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By Rod Kackley January 10, 2016
Omaha Parents Fight ‘Perverted, Pornographic’ Sex Ed Classes
John Dockery is retired — so he doesn’t have to worry about any backlash from a liberal boss. As a result, Dockery told PJM he is going where others who need a paycheck may fear to tread.
Dockery is fighting to stop the Omaha Board of Education from enacting what is being billed as a “research-based," comprehensive sex education curriculum.
Dockery and others in the group leading the charge against the proposed comprehensive sexual education classes — Nebraskans for Founders’ Values — argue the new sex ed curriculum is“perverted” and “pornographic.”
“What it is really all about is promoting recreational sex amongst kids and taking values totally out of the equation,” Dockery said.
As evidence, Dockery and others on his side of this debate that attracted hundreds of people to the usually sparsely attended Omaha school board meetings point to an Omaha Public Schools event in October 2015 that was billed as being about “teenage empowerment.”
A parent said it was more like a “sex concentration camp” during which goodie bags of condoms were handed out to the kids — by Planned Parenthood volunteers — and the teens were invited to participate in a relay race that featured condoms and sex toys.
The debate boiled over most recently during a Jan. 4 Omaha Board of Education meeting. Parents and students spent three hours asking the school officials to reject the proposed curriculum while board members pleaded for understanding.
One woman said the sex ed curriculum would “rape children of their innocence,” while another who admitted kids “are going to do things” wondered why it would be best to give a sex-crazed teenager a condom if it wouldn’t be wise to buy a bottle of liquor for an alcoholic.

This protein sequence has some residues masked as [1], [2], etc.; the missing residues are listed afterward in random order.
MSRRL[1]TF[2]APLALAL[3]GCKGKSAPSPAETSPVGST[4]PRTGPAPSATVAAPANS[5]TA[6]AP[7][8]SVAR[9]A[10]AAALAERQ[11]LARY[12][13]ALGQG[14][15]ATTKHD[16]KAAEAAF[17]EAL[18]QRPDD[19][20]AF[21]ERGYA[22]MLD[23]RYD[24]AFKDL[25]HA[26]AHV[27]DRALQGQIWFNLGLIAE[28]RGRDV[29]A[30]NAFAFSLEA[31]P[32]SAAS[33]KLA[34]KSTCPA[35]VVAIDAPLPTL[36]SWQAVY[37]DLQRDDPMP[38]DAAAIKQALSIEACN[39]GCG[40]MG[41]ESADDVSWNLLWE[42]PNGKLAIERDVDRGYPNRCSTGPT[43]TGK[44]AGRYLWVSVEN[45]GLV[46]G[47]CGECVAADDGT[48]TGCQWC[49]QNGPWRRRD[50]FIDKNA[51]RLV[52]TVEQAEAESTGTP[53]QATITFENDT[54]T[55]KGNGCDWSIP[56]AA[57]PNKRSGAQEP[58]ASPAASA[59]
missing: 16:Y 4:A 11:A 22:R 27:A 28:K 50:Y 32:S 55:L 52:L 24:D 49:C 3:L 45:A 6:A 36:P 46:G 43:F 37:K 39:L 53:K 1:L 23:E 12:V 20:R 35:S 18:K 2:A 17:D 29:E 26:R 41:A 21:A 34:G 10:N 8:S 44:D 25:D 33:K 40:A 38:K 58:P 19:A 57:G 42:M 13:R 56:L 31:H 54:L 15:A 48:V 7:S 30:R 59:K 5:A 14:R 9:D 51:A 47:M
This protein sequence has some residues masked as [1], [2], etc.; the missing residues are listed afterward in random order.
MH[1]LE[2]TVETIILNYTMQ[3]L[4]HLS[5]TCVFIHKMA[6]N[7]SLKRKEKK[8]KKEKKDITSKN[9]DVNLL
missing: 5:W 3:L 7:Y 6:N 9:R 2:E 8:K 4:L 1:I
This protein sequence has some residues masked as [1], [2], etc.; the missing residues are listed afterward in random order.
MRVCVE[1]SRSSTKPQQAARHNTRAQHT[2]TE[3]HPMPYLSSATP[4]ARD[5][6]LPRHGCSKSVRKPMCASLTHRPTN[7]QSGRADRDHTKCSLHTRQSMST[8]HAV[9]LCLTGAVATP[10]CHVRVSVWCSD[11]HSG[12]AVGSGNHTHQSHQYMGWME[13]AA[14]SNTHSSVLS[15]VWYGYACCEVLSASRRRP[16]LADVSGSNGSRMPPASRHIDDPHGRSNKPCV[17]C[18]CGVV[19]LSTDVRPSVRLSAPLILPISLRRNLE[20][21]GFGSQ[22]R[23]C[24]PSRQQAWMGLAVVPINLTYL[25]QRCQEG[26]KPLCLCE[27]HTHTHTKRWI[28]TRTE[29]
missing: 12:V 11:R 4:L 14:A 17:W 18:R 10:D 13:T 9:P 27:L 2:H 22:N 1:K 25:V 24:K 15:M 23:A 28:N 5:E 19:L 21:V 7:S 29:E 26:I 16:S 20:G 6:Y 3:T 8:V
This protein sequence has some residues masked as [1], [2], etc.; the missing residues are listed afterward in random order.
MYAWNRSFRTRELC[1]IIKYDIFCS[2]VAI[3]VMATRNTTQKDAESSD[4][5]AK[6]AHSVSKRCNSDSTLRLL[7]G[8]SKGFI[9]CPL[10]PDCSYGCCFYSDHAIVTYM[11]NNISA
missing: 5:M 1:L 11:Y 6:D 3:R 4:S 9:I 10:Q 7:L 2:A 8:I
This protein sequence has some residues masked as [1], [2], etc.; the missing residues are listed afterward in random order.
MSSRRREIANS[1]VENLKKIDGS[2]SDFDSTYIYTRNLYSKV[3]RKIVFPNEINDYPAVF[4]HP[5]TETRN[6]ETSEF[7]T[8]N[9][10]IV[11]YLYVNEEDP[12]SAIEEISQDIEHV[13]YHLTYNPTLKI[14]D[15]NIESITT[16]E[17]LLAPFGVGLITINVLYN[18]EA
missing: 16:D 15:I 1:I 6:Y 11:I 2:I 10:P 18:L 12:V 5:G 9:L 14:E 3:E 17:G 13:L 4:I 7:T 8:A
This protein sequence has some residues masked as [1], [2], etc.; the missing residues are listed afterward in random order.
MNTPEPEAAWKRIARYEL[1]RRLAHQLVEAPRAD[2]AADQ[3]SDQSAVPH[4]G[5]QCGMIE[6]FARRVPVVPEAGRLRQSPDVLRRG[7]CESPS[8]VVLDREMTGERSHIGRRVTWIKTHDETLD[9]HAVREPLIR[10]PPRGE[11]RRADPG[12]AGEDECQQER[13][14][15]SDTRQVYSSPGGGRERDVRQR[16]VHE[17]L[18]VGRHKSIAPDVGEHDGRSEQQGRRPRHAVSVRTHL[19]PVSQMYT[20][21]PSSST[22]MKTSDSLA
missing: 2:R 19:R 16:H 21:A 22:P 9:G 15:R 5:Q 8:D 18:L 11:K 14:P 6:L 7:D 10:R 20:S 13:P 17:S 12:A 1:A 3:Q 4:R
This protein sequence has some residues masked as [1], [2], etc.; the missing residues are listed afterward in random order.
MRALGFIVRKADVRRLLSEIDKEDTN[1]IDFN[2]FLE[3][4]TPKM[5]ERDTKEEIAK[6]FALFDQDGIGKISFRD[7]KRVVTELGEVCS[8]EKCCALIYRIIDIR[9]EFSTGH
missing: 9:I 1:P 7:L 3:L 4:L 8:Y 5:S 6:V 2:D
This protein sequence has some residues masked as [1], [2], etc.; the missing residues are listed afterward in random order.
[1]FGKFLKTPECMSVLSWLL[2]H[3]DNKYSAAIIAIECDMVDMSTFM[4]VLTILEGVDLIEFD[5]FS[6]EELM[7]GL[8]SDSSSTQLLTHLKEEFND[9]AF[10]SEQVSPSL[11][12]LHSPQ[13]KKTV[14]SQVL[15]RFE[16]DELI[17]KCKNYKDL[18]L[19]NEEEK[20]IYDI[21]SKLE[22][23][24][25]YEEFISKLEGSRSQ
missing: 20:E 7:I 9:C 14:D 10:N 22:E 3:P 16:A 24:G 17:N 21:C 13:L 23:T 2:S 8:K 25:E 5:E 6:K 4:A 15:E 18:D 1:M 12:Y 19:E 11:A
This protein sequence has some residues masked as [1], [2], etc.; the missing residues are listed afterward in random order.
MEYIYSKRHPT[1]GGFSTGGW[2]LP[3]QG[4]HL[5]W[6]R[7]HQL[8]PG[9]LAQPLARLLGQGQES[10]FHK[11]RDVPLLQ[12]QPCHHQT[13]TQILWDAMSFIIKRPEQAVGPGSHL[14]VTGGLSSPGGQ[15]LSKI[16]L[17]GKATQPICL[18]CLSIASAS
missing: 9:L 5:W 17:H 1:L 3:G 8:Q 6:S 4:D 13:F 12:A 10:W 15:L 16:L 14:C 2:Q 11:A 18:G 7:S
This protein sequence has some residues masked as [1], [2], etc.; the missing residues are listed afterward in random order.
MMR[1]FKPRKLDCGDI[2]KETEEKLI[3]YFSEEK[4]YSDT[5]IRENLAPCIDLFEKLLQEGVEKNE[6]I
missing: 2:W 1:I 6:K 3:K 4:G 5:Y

The most controversial elements of the new sex ed curriculum, as might be expected, are gender identification, reproductive health, condoms, birth control pills, and gay sex.
Dockery said Nebraskans for Founders’ Values believes there is a need to have sex ed in public schools. But the group argues there should be a limit on what should be taught in classrooms.
“The schools could teach the issues that we all agree on,” Dockery said, “and parents could explain the controversial issues like contraception, abortion, gender identity, and homosexuality to their children.”
Following the Jan. 4 meeting, Omaha Public Schools board member Marque Snow told KETV-TV that concept wouldn’t work for every family.
"Not every parent is going to know what to talk about. It’s up to the school district to make sure that if a parent doesn’t feel safe enough to educate their kid about sex ed, they have an opportunity to opt their kid into this subject or opt their kid out," Snow said.
There is something of a conspiracy theory running through the opposition to the new sex ed classes. Dockery believes the comprehensive sex education program that seems poised for approval in Omaha Public Schools on Jan. 20 is ideologically driven and is actually a creation of Planned Parenthood.
Angie Remington, a spokeswoman for Planned Parenthood of the Heartland, told PJM her organization had nothing to do with it.
“I don’t know where that rumor started,” she said. “But of course, it is not a secret that Planned Parenthood supports research-based, comprehensive sex education.”
Dr. ReNae Kehrberg, an assistant superintendent of Omaha Public Schools, assured people at the Jan. 4 meeting that there was no agenda behind the proposed sex-ed program.
"What we’re proposing tonight is to include LGBT as well as current information on STDs, HIV-AIDS, as well as healthy decision-making abstinence and contraception," Dr. Kehrberg said.
Kehrberg also said the promotion of sexual abstinence would continue to be the foundation of the Omaha schools’ sex ed classes, a concept that Dockery decried as fictional and a failure.
Dockery said Nebraskans for Founders’ Values would continue speaking out against the new sex-ed curriculum before the school board vote later this month.
If the board, as expected, approves the new program, and the new sex-ed curriculum is in place in the fall, Dockery said he and the Nebraskans for Founders’ Values would continue protesting just as they have consistently demonstrated against abortion even after the U.S. Supreme Court’s Roe v. Wade decision.
“You just go on and on and on, and continuing opposing it,” he said. “The Supreme Court decision on abortion came in 1973 and we are still opposing it.”